Botaş executive expects no problems over natural gas
The Ukraine conflict will not result in the natural gas shortage in Turkey, the general manager of Petroleum Pipeline Corporation (Botaş) has said, however, adding that the war will impact the prices.
There are 4.6 billion cubic meters of natural gas in Turkey’s storage facilities, Burhan Özcan said, speaking at the parliamentary public economic enterprises sub-commission.
Turkey will not change its plans for natural gas because of the war between Ukraine and Russia, Özcan told members of the commission. “There won’t be any [natural gas] cuts, but the war will affect us through prices. Prices will increase due to reasons beyond our control,” he said.
Özcan recalled that some natural gas agreements expired at the end of 2021, but new deals were inked.
Turkey imports 41 percent of the natural gas it consumes from Russia, and the country’s daily consumption is around 360 million cubic meters, Özcan told the commission members.
“Thus, even if there is no natural gas inflow, the natural gas stored at facilities would last for 15 days,” he said, adding that work is underway to expand the country’s storage capacity, which will increase to 12 billion cubic meters by 2025.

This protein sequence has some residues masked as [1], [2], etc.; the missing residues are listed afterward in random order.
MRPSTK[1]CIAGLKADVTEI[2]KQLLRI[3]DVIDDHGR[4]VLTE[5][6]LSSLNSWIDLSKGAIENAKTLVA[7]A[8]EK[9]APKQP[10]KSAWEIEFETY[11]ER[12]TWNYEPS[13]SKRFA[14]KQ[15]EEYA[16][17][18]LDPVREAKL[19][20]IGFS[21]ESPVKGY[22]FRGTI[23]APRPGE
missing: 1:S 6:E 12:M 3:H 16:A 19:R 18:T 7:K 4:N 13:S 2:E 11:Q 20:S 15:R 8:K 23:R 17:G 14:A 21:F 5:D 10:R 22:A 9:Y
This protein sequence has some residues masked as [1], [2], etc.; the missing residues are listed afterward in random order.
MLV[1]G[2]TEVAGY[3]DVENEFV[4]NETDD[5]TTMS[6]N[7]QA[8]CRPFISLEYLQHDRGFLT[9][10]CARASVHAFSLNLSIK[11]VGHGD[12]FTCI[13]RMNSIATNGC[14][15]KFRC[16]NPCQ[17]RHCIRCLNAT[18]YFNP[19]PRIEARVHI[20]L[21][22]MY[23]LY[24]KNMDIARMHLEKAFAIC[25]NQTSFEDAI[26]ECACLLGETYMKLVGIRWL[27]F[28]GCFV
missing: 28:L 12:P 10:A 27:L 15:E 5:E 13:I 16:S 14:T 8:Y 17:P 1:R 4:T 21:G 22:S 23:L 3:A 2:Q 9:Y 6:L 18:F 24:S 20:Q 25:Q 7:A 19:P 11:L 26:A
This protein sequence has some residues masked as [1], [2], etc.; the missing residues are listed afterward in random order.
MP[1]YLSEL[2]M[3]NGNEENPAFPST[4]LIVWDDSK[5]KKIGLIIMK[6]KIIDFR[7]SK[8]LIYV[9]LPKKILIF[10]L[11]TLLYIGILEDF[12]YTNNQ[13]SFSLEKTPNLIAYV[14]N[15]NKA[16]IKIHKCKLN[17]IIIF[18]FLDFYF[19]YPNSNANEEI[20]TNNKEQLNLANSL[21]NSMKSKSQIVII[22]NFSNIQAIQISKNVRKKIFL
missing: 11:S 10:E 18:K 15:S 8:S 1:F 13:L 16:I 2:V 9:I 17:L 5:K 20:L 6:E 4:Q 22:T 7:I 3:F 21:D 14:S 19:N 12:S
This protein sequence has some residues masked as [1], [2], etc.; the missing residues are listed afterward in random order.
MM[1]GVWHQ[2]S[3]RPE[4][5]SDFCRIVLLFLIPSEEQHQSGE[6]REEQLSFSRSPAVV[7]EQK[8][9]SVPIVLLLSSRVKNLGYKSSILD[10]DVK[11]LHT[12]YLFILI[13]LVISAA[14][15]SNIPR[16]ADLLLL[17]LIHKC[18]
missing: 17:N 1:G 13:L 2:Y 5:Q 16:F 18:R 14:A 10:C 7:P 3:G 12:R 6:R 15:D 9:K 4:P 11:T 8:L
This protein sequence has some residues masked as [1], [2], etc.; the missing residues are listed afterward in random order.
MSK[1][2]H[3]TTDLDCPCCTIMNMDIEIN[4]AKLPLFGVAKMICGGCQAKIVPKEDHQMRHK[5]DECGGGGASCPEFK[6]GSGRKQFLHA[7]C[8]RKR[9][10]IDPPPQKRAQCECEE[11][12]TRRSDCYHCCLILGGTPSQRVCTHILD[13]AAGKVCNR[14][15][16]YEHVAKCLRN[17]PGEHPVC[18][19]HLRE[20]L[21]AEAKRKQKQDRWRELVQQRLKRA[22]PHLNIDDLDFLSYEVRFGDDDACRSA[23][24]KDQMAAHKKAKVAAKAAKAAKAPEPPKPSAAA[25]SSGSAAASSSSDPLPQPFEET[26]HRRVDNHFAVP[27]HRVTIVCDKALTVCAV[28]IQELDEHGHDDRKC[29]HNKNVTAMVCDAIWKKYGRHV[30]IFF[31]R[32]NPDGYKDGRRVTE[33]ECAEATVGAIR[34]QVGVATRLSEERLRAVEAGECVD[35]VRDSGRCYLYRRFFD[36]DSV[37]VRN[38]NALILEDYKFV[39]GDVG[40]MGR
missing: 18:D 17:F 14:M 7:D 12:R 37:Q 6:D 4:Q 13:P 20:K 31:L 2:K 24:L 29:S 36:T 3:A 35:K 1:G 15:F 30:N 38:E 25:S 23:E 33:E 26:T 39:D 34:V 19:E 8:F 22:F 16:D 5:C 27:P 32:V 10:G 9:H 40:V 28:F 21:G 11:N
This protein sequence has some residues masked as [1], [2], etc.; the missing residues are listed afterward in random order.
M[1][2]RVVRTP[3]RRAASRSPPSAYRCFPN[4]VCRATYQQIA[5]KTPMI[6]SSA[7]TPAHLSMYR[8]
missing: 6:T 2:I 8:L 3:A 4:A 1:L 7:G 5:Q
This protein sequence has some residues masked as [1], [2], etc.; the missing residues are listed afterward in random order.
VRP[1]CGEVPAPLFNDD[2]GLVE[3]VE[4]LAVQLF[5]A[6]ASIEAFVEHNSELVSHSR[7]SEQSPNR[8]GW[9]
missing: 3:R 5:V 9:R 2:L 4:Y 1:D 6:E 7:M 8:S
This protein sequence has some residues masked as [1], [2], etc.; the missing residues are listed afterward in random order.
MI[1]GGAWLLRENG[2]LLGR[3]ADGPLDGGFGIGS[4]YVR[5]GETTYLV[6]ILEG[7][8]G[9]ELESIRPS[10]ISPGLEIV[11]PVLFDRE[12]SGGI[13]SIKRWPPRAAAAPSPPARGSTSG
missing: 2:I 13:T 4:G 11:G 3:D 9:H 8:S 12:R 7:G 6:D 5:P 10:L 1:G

He also said that Iran is not fulfilling its commitments arising from the agreements and provides 60 percent of the natural gas it should deliver.
“They make excuses [for delivering fewer natural gas], they cite problems with the pipeline. They do not want to deliver gas partly because the prices are rising. If Iran does not fulfill its obligation, we may seek arbitration,” Özcan said.
He also provided members of the commission with information regarding the gas finding in the Black Sea. In the first phase, 10 million cubic meters of natural gas from the Black Sea gas fields would be pumped into the national grid, according to Özcan.
“This amount will increase to 40 million cubic meters per day in 2025. Most of the natural gas from the Black Sea will be used in the industry sector, and it will be made available to residential consumers after 2026,” Özcan said.
In December 2021, Turkey imported 6.2 billion cubic meters of natural gas, declining by 1.2 percent on an annual basis, the latest data from the country’s Energy Market Regulatory Authority (EPDK) showed.
Some 3.7 billion cubic meters of natural gas were delivered through pipelines, while 2.5 billion cubic meters, were imported as LNG (liquified natural gas), rising nearly 81 percent from the same month of 2020.
The country’s natural gas purchases from the U.S. leaped 93 percent on an annual basis to more than 1 billion cubic meters in the month.